With all of its bells and whistles: squeaky clean graphics, charming soundtrack, and polished gameplay, Captain Toad feels like a bargain at just $40 compared to most games. But this makes it all the more troublesome to see that the title’s length can feel forcibly artificial at times.
Many players will end up playing most, if not all, of the stages more than once, and it’s not just because of Nintendo’s lifelong philosophy of secret-hiding level design. Each stage holds a secondary objective that isn’t revealed to the player until after they complete a first run. Nintendo’s platformers often incentivize players to revisit past levels with the promise of a redesign variable of some sorts; or, at the very least, inform the player of every possible objective and collectible up front. While these secondary objectives do, by and large, alter your play style – and some warrant a second run to earn 100% completion – many of them feel like cheap excuses to extend the life of each stage. And for goodness sake, couldn’t we have at least gotten a bloody retry button?
As expected, Captain Toad rewards completionists with additional content; collected crystals unlock later stages, while bonus objectives open access to some of the most difficult levels in the game. It’s only then where you’ll begin to see Captain Toad emphasise the intricacies of its mechanics, extracting creative – and dare I say foreign – puzzle encounters. One level was set in the appropriately named “Shy Guy Shadow Den”, where I had to toggle between switching Toadette’s head lamp on and off to stealth my way past patrolling Shy Guys while having to actually illuminate the pitch black path ahead. Another took Mario’s satisfying downhill butt slide, and turned it into a pinball themed level.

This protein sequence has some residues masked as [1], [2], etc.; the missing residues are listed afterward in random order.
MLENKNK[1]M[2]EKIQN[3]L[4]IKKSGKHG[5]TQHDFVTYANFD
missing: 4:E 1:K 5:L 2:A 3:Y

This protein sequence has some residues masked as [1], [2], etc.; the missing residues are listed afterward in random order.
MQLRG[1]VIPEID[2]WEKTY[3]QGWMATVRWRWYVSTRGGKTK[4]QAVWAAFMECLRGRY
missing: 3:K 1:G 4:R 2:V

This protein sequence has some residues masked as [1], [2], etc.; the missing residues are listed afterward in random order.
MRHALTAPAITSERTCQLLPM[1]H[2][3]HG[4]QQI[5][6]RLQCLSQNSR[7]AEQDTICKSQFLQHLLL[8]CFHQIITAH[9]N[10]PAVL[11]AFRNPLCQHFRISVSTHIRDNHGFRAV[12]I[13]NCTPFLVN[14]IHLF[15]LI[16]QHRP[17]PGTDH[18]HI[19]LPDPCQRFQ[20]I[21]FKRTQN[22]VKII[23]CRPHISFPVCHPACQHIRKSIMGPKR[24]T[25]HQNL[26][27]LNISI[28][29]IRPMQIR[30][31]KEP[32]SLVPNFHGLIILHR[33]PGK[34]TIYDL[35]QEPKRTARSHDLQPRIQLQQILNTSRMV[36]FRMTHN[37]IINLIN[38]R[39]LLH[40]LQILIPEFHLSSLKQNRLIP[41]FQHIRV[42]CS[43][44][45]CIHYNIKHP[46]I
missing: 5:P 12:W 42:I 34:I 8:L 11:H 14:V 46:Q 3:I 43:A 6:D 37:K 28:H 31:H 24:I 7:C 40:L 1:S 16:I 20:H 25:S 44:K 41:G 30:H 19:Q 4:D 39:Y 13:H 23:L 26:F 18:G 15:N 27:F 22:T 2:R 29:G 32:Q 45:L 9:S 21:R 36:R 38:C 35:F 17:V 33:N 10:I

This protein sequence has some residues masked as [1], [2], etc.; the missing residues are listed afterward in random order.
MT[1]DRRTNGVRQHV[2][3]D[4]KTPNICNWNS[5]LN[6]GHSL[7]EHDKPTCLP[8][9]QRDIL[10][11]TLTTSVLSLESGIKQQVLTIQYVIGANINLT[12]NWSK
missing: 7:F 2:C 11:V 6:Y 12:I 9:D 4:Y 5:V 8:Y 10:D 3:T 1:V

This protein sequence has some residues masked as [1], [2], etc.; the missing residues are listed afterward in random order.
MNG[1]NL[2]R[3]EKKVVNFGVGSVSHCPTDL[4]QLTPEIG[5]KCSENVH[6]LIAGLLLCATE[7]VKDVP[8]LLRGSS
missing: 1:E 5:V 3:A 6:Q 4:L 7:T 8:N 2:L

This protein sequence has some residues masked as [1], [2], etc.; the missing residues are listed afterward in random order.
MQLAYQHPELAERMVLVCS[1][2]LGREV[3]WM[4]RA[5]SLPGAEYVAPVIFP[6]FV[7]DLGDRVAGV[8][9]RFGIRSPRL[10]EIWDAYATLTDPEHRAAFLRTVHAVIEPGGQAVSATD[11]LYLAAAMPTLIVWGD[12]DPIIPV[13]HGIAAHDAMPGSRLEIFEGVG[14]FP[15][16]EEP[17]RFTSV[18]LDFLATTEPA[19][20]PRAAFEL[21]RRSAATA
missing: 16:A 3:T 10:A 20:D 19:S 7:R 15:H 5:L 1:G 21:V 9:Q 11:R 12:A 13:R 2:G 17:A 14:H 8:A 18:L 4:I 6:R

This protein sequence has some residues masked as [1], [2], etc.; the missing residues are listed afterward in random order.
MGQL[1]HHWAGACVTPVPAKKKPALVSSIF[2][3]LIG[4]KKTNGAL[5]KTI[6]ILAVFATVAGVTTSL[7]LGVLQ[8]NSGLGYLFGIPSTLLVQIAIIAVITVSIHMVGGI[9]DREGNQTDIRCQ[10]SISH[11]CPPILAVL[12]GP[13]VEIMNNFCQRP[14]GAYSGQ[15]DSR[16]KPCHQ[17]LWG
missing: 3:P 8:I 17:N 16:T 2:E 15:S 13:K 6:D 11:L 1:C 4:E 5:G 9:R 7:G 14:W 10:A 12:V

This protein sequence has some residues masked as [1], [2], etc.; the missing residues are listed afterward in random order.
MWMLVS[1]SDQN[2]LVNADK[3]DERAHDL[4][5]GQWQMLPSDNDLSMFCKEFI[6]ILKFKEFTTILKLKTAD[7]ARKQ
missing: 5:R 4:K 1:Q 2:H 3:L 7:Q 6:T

Bonus stages strain Captain Toad’s fundamentals even further, and can be unlocked automatically if you have saved data from Super Mario 3D World. The first few stages prove to be a miserable experiment that places Captain Toad in some of the earlier levels of last year’s 3D World. None work nearly as well as Captain Toad’s other stages, because they drag Toad through levels that were designed for Mario’s speed and jump, which ultimately turn them into sluggish, and occasionally painful, antithetical experiences.
The second chapter of stages features what’s called the Toad Brigade, which becomes little more than elaborate escort missions that prove to be more trouble than they’re worth. Each additional Toad collected, up to three, increases Captain Toad’s vulnerability as none of them can take any damage; not to mention navigating and herding them through tight spaces is a huge pain in the ass. I won’t spoil beyond these two chapters, however Captain Toad’s remaining bonus levels force a gruelling yet satisfying mechanical mastery you’d come to expect from a Nintendo platformer; it just sucks that there’s a bit of muck to wade through before getting there.
Despite its occasional experimenting missteps and a transparent attempt at bloating its content, Captain Toad is as smart as it is adorable. The manner in which it subverts Nintendo’s strongest genre, whilst still able to build a fundamentally simplistic and conceptually complex play experience, reinforces the fact that the company’s creative juices have not gone sour.